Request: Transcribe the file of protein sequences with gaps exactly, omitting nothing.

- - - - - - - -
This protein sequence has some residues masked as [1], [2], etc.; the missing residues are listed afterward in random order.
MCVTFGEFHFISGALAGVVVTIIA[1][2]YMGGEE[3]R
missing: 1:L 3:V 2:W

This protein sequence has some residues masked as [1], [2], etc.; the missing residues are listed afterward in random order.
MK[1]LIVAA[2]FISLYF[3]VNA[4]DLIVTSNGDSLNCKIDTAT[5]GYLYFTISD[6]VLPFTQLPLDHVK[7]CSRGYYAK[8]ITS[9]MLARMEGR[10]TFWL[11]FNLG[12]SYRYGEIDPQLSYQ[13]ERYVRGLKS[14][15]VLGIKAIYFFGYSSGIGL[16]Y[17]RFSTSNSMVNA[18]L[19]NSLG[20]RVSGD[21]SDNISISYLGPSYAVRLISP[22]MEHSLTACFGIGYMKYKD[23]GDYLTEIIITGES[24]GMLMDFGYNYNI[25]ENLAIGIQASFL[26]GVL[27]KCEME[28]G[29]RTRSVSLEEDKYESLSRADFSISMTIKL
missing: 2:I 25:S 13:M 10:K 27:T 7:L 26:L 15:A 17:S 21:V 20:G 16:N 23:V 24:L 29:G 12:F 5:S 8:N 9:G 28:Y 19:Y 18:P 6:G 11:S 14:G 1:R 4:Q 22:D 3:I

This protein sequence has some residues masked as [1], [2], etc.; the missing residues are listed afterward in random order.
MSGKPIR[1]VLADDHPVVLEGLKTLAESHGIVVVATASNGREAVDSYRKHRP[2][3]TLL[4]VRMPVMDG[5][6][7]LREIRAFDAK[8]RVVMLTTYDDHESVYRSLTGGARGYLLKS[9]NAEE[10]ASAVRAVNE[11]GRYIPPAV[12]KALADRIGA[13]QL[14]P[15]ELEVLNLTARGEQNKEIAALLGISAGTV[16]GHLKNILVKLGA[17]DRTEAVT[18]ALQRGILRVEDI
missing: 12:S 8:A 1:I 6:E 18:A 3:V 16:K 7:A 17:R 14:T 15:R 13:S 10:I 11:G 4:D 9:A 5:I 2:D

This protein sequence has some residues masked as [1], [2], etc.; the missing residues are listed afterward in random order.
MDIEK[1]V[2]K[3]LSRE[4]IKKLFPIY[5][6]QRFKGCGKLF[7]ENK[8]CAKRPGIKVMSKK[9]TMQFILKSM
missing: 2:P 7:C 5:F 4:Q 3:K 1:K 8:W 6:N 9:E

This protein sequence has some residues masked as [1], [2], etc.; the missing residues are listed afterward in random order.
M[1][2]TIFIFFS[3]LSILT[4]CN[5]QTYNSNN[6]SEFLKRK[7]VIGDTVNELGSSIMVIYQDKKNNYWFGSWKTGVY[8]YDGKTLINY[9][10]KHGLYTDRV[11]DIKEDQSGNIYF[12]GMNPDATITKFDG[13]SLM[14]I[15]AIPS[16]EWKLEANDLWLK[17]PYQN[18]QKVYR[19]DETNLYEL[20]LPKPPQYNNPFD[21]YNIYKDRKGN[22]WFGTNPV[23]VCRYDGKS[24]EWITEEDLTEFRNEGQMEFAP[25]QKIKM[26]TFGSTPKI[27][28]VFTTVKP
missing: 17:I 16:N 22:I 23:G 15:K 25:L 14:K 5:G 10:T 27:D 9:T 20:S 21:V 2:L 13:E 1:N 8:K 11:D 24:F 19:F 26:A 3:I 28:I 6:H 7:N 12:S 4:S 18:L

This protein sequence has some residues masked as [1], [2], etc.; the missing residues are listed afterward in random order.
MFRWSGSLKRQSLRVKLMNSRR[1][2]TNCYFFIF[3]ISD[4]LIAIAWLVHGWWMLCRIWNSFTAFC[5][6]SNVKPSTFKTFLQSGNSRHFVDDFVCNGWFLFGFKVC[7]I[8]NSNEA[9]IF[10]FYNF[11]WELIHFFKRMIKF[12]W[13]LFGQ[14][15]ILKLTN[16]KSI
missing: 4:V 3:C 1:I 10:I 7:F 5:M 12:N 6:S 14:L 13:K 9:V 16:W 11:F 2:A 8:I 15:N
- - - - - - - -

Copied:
This protein sequence has some residues masked as [1], [2], etc.; the missing residues are listed afterward in random order.
MCVTFGEFHFISGALAGVVVTIIA[1][2]YMGGEE[3]R
missing: 1:L 3:V 2:W

This protein sequence has some residues masked as [1], [2], etc.; the missing residues are listed afterward in random order.
MK[1]LIVAA[2]FISLYF[3]VNA[4]DLIVTSNGDSLNCKIDTAT[5]GYLYFTISD[6]VLPFTQLPLDHVK[7]CSRGYYAK[8]ITS[9]MLARMEGR[10]TFWL[11]FNLG[12]SYRYGEIDPQLSYQ[13]ERYVRGLKS[14][15]VLGIKAIYFFGYSSGIGL[16]Y[17]RFSTSNSMVNA[18]L[19]NSLG[20]RVSGD[21]SDNISISYLGPSYAVRLISP[22]MEHSLTACFGIGYMKYKD[23]GDYLTEIIITGES[24]GMLMDFGYNYNI[25]ENLAIGIQASFL[26]GVL[27]KCEME[28]G[29]RTRSVSLEEDKYESLSRADFSISMTIKL
missing: 2:I 25:S 13:M 10:K 27:T 7:L 26:L 15:A 17:S 21:V 20:G 16:N 23:V 24:L 29:G 12:F 5:S 8:N 9:G 28:Y 19:Y 18:P 6:G 11:S 14:G 1:R 4:Q 22:D 3:I

This protein sequence has some residues masked as [1], [2], etc.; the missing residues are listed afterward in random order.
MSGKPIR[1]VLADDHPVVLEGLKTLAESHGIVVVATASNGREAVDSYRKHRP[2][3]TLL[4]VRMPVMDG[5][6][7]LREIRAFDAK[8]RVVMLTTYDDHESVYRSLTGGARGYLLKS[9]NAEE[10]ASAVRAVNE[11]GRYIPPAV[12]KALADRIGA[13]QL[14]P[15]ELEVLNLTARGEQNKEIAALLGISAGTV[16]GHLKNILVKLGA[17]DRTEAVT[18]ALQRGILRVEDI
missing: 12:S 8:A 1:I 6:E 18:A 3:V 16:K 7:A 17:R 14:T 15:R 13:S 10:I 11:G 4:D 9:A 5:I 2:D

This protein sequence has some residues masked as [1], [2], etc.; the missing residues are listed afterward in random order.
MDIEK[1]V[2]K[3]LSRE[4]IKKLFPIY[5][6]QRFKGCGKLF[7]ENK[8]CAKRPGIKVMSKK[9]TMQFILKSM
missing: 2:P 7:C 5:F 4:Q 3:K 1:K 8:W 6:N 9:E

This protein sequence has some residues masked as [1], [2], etc.; the missing residues are listed afterward in random order.
M[1][2]TIFIFFS[3]LSILT[4]CN[5]QTYNSNN[6]SEFLKRK[7]VIGDTVNELGSSIMVIYQDKKNNYWFGSWKTGVY[8]YDGKTLINY[9][10]KHGLYTDRV[11]DIKEDQSGNIYF[12]GMNPDATITKFDG[13]SLM[14]I[15]AIPS[16]EWKLEANDLWLK[17]PYQN[18]QKVYR[19]DETNLYEL[20]LPKPPQYNNPFD[21]YNIYKDRKGN[22]WFGTNPV[23]VCRYDGKS[24]EWITEEDLTEFRNEGQMEFAP[25]QKIKM[26]TFGSTPKI[27][28]VFTTVKP
missing: 17:I 16:N 22:I 23:G 15:K 25:L 14:K 5:G 10:T 27:D 9:T 20:S 21:V 2:L 13:E 1:N 8:K 11:D 24:F 19:F 26:A 3:I 28:I 6:H 7:N 12:S 4:S 18:L

This protein sequence has some residues masked as [1], [2], etc.; the missing residues are listed afterward in random order.
MFRWSGSLKRQSLRVKLMNSRR[1][2]TNCYFFIF[3]ISD[4]LIAIAWLVHGWWMLCRIWNSFTAFC[5][6]SNVKPSTFKTFLQSGNSRHFVDDFVCNGWFLFGFKVC[7]I[8]NSNEA[9]IF[10]FYNF[11]WELIHFFKRMIKF[12]W[13]LFGQ[14][15]ILKLTN[16]KSI
missing: 4:V 3:C 1:I 10:I 7:F 5:M 12:N 6:S 14:L 13:K 9:V 16:W 11:F 2:A 8:I 15:N